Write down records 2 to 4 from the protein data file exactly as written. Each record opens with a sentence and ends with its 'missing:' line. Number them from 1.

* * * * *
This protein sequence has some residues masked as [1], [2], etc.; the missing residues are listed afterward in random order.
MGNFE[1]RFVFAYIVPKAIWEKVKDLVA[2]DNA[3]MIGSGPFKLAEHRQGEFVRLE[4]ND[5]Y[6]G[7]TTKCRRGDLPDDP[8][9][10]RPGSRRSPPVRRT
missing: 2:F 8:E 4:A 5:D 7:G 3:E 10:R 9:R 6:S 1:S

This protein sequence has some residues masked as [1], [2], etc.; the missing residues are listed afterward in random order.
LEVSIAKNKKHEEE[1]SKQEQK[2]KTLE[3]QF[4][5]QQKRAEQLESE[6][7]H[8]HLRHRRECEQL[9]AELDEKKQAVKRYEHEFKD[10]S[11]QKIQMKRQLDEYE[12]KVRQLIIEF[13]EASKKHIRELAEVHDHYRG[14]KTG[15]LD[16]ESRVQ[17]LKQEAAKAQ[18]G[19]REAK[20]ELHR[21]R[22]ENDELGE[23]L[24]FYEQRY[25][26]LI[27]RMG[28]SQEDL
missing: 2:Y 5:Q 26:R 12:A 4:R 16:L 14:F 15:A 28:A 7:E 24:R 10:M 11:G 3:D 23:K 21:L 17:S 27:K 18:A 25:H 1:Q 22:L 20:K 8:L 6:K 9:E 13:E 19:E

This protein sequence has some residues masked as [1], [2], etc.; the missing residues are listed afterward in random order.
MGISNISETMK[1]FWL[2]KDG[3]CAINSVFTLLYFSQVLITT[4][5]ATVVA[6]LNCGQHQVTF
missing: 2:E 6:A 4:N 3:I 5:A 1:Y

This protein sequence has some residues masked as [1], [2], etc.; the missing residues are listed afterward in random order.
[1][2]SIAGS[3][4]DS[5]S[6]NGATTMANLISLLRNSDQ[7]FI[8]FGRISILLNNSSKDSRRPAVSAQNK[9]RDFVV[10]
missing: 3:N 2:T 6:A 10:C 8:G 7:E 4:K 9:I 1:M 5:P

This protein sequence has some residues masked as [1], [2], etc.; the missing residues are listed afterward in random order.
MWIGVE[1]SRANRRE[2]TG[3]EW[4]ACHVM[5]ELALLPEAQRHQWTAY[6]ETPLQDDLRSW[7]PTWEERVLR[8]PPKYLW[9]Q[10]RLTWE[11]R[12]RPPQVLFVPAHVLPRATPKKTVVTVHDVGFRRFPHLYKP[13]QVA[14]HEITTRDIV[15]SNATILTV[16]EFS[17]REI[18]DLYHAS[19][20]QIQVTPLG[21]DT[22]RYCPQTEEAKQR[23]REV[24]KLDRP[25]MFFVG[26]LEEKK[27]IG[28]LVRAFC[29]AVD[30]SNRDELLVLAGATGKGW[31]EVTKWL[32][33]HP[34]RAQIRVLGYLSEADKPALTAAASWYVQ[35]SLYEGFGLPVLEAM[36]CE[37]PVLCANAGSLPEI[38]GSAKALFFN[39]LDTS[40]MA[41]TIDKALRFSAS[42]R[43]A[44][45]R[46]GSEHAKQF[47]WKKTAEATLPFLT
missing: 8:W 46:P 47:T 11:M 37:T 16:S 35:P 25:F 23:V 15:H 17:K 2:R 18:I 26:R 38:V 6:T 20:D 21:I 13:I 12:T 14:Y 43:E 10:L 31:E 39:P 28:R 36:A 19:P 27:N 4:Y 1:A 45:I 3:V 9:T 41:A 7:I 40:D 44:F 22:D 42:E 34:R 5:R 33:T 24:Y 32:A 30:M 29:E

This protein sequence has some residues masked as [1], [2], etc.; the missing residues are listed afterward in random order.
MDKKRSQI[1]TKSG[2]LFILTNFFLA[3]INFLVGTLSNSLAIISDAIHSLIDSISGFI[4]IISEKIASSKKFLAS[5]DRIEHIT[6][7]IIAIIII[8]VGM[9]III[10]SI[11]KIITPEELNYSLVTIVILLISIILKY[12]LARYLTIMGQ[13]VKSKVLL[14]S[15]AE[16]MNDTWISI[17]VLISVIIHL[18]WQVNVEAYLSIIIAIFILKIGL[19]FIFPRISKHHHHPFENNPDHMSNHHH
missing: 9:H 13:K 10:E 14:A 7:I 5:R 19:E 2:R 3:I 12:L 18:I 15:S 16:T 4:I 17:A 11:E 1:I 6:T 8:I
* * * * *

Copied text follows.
This protein sequence has some residues masked as [1], [2], etc.; the missing residues are listed afterward in random order.
LEVSIAKNKKHEEE[1]SKQEQK[2]KTLE[3]QF[4][5]QQKRAEQLESE[6][7]H[8]HLRHRRECEQL[9]AELDEKKQAVKRYEHEFKD[10]S[11]QKIQMKRQLDEYE[12]KVRQLIIEF[13]EASKKHIRELAEVHDHYRG[14]KTG[15]LD[16]ESRVQ[17]LKQEAAKAQ[18]G[19]REAK[20]ELHR[21]R[22]ENDELGE[23]L[24]FYEQRY[25][26]LI[27]RMG[28]SQEDL
missing: 2:Y 5:Q 26:R 12:A 4:R 16:L 14:F 15:A 28:A 7:E 24:R 10:M 11:G 3:D 23:K 21:L 17:S 27:K 18:A 25:H 1:Q 22:L 20:K 8:L 6:K 9:E 13:E 19:E

This protein sequence has some residues masked as [1], [2], etc.; the missing residues are listed afterward in random order.
MGISNISETMK[1]FWL[2]KDG[3]CAINSVFTLLYFSQVLITT[4][5]ATVVA[6]LNCGQHQVTF
missing: 2:E 6:A 4:N 3:I 5:A 1:Y

This protein sequence has some residues masked as [1], [2], etc.; the missing residues are listed afterward in random order.
[1][2]SIAGS[3][4]DS[5]S[6]NGATTMANLISLLRNSDQ[7]FI[8]FGRISILLNNSSKDSRRPAVSAQNK[9]RDFVV[10]
missing: 3:N 2:T 6:A 10:C 8:G 7:E 4:K 9:I 1:M 5:P